Maine’s redistricting panel will met again Wednesday although the data needed to draw maps remain more than a month away. The 15-member commission is waiting on a decision from the Maine Supreme Judicial Court as to whether and how it can proceed with the congressional and legislative reapportionment process when the U.S. Census Bureau releases the necessary data in mid-August.

Maine faces a time crunch with its redistricting process, as pandemic-related census delays meant the data necessary to draw new districts were not available in time for a constitutional deadline last month. Lawmakers have been united so far in asking the court for more time so the responsibility stays with the Legislature and is not kicked to the courts.

Other states have taken different approaches when faced with the same problem. The Democratic-led Legislature in Illinois approved state legislative maps last month that were drawn using population estimates from the American Community Survey. Illinois Republicans, however, filed a lawsuit arguing the use of estimates was “discriminatory” and calling for more input into the redistricting process. (Unlike Maine, Illinois law does not require maps to be drawn on an independent or bipartisan basis.)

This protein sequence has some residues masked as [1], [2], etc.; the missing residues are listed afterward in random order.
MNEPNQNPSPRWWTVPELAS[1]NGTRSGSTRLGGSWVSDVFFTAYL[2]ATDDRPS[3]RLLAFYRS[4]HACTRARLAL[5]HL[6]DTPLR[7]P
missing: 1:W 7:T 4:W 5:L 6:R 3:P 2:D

In Colorado, which faces a more complicated apportionment process than Maine as it gained a congressional district this cycle, members of the state’s independent commission have sought public feedback on preliminary maps that were drafted using population estimates. But commission members acknowledged that the maps are preliminary and would need to be adjusted when the final census data are released

Megan Diver

Megan has worked in Maine politics for more than ten years and all of her professional career, having served in many roles for elected officials (including former Secretary of State Charlie Summers), in-house with the Maine Association of REALTORS®, legislative specialist at Pierce Atwood LLP providing lobbying services and support to Pierce Atwood’s government relations clients and most recently senior government relations specialist at the Maine State Chamber of Commerce. Megan currently is the Vice President at the Maine Energy Marketers Association, utilizing her vast knowledge and legislative experience at the State House to represent MEMA on policies relating to the Association and its members.